The religious roots of today’s apocalypse

For many people of faith, the pandemic has felt as close to an apocalypse as the nuclear threat from the Cold War. So what can we learn about the apocalypse from religious texts, and in particular, the Bible? The last book of the New Testament, the Book of Revelations, has inspired art and literature. Its darker side has justified wars, discrimination, and immigration policies. It has also led many Christian groups to believe the end of the world is imminent. 

KCRW’s Jonathan Bastian talks with Professor Jacqueline Hidalgo at Williams College and Professor Yii-Jan Lin at Yale University about the religious roots of the apocalypse, and why references to the end times in the Book of Revelations may help explain “othering” and fear of immigrants.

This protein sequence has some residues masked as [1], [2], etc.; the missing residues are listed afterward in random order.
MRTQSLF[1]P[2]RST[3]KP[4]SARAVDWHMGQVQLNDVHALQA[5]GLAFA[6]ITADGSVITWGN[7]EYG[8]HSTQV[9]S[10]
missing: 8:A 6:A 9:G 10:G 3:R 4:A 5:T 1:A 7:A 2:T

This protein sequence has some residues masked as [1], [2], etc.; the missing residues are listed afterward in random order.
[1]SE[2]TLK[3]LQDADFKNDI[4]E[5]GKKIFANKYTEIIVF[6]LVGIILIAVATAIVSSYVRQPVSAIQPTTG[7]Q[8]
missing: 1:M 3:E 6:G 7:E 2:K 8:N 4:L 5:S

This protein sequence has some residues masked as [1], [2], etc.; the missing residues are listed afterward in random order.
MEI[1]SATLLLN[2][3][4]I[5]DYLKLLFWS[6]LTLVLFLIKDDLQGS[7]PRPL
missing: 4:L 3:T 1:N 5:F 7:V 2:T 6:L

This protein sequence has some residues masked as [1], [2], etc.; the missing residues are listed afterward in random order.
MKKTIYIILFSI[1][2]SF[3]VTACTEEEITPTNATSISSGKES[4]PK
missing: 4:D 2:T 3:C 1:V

“Humans are always grappling in some ways with the meaning of being given a conscious life that has an end,” says Williams College Professor Jaqueline Hidalgo. Photo by Sourena Parham.

“There's a dynamic of exclusion in the book of Revelation. and apocalyptic literature in general, that also carries through in the narratives we create about immigration to the United States,” says Yale University Professor Yii-Jan Lin. Photo by Karissa Van Tassel.



Andrea Brody